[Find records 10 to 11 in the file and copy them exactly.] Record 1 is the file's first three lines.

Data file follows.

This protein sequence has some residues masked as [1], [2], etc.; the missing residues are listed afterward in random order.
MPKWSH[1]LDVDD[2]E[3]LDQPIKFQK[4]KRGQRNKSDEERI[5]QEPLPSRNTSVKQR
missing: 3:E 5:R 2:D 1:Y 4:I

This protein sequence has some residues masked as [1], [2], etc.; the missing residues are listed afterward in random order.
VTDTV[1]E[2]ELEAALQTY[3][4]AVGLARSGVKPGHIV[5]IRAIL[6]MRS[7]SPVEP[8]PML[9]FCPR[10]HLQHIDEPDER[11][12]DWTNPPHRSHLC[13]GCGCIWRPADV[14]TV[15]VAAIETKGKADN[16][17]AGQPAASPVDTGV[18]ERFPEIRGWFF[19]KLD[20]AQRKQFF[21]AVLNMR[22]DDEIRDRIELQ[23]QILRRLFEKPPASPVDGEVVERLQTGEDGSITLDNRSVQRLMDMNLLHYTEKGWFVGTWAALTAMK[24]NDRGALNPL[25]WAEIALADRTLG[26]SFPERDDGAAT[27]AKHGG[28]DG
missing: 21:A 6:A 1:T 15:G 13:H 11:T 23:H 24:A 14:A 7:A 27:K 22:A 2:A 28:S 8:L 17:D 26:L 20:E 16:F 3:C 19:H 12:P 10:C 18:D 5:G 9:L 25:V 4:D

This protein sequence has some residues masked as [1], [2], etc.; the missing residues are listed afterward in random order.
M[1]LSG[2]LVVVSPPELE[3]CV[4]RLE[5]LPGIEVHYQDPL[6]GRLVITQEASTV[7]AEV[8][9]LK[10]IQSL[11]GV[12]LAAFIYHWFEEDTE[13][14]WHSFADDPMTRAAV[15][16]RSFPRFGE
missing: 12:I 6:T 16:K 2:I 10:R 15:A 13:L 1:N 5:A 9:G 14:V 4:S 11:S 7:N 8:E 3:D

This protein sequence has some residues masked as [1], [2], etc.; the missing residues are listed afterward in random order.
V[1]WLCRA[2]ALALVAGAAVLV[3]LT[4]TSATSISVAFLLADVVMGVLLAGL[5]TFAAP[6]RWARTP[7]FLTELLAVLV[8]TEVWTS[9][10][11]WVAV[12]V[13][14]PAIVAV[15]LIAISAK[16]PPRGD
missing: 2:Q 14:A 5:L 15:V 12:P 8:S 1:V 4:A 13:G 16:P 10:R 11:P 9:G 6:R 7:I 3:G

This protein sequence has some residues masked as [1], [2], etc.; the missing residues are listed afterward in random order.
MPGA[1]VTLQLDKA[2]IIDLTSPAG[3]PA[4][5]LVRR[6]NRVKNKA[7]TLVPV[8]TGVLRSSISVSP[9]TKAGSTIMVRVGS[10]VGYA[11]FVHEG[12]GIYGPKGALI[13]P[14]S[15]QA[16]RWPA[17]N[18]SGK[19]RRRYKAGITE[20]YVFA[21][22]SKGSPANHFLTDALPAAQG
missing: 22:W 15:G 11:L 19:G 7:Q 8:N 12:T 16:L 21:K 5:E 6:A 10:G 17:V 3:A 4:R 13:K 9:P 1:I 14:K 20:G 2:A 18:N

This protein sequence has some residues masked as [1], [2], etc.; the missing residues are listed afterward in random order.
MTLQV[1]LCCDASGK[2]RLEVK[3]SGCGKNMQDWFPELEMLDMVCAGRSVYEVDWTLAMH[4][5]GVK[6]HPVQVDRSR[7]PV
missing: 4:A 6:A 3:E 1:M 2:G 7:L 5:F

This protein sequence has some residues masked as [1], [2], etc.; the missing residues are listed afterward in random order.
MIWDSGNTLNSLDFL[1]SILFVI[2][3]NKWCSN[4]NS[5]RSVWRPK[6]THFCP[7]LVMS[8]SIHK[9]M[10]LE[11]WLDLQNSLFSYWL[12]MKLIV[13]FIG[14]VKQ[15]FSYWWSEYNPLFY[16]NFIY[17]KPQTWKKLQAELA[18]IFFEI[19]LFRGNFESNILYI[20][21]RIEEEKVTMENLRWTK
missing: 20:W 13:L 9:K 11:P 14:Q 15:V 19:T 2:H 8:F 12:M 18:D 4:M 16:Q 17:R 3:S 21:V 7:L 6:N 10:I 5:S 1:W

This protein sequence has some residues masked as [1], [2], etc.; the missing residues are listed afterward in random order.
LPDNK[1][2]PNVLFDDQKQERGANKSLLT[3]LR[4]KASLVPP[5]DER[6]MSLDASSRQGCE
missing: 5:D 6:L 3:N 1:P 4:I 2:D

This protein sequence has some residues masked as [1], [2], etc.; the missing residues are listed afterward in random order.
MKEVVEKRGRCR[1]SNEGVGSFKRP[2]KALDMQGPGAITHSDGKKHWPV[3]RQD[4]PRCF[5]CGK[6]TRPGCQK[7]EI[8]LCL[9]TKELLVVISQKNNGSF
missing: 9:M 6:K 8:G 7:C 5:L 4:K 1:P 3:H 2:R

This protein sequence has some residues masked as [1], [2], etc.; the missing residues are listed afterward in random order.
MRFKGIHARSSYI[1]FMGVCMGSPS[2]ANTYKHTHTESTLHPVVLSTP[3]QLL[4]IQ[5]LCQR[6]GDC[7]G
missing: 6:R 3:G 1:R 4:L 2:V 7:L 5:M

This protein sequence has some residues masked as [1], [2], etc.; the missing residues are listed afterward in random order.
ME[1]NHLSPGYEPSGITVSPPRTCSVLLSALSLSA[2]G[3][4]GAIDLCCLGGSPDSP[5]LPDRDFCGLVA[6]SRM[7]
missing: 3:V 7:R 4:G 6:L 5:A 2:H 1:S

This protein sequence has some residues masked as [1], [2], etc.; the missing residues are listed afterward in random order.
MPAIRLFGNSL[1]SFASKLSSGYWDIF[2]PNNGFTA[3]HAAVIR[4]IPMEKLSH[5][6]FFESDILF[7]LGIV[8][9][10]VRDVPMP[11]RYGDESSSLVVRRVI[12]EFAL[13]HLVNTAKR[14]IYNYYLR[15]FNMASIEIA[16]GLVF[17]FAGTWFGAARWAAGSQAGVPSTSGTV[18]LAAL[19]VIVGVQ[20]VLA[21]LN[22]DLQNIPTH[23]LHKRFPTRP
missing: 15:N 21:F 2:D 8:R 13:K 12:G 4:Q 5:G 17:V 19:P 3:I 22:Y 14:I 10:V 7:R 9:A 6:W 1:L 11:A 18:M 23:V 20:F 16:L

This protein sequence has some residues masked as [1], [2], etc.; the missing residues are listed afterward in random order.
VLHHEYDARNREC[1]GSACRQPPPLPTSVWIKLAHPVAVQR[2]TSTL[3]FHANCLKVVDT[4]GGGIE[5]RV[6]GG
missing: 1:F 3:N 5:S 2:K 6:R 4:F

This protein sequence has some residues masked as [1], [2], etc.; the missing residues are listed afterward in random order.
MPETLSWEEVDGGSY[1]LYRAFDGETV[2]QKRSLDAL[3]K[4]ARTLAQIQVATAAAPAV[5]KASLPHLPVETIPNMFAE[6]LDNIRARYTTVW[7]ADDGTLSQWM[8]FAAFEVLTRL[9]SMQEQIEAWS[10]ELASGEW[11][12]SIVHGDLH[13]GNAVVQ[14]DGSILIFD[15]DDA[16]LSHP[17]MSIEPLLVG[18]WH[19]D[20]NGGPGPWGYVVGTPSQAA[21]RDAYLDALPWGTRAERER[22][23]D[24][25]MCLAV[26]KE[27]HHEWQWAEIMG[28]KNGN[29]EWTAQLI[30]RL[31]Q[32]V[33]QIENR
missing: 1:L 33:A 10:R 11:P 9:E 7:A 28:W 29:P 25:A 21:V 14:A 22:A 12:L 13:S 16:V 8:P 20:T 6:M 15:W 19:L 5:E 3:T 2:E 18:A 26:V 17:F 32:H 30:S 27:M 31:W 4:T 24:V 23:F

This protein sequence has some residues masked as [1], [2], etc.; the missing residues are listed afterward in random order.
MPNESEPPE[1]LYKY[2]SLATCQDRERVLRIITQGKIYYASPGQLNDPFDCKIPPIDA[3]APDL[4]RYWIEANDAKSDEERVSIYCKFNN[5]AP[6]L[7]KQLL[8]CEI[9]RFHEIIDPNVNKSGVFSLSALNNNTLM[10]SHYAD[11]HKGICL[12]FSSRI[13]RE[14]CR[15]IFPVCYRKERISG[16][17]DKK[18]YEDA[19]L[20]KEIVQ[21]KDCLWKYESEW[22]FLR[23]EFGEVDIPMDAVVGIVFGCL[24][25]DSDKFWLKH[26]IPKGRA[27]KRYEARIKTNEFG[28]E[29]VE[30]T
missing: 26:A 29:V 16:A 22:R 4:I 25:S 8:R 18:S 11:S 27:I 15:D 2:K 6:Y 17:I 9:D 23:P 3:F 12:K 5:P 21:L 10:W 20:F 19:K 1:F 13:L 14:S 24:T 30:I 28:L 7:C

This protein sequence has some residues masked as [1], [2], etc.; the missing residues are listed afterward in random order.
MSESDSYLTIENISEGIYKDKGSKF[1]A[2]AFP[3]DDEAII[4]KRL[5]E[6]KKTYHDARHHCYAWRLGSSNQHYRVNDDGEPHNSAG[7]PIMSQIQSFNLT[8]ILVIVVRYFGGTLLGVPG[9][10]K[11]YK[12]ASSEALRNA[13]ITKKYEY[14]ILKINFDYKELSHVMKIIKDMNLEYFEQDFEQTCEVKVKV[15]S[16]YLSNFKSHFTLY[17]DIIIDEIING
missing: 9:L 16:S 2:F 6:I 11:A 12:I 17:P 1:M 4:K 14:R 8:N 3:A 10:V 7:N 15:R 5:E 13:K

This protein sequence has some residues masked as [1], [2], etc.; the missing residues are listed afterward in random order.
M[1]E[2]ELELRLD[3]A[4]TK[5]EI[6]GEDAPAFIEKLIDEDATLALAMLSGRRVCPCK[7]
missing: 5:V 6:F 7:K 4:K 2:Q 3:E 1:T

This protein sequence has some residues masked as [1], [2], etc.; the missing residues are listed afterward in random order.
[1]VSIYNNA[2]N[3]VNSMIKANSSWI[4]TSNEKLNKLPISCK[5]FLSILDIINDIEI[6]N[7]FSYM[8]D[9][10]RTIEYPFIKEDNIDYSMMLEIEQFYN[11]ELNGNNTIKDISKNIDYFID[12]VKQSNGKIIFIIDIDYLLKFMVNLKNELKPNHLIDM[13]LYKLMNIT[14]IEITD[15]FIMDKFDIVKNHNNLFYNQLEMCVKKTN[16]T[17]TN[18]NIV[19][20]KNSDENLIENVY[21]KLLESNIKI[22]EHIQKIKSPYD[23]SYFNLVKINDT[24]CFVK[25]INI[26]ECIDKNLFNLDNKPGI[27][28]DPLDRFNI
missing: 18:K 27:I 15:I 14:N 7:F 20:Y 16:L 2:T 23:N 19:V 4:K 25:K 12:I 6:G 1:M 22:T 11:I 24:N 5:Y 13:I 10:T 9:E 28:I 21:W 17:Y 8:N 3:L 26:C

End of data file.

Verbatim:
This protein sequence has some residues masked as [1], [2], etc.; the missing residues are listed afterward in random order.
MRFKGIHARSSYI[1]FMGVCMGSPS[2]ANTYKHTHTESTLHPVVLSTP[3]QLL[4]IQ[5]LCQR[6]GDC[7]G
missing: 6:R 3:G 1:R 4:L 2:V 7:L 5:M

This protein sequence has some residues masked as [1], [2], etc.; the missing residues are listed afterward in random order.
ME[1]NHLSPGYEPSGITVSPPRTCSVLLSALSLSA[2]G[3][4]GAIDLCCLGGSPDSP[5]LPDRDFCGLVA[6]SRM[7]
missing: 3:V 7:R 4:G 6:L 5:A 2:H 1:S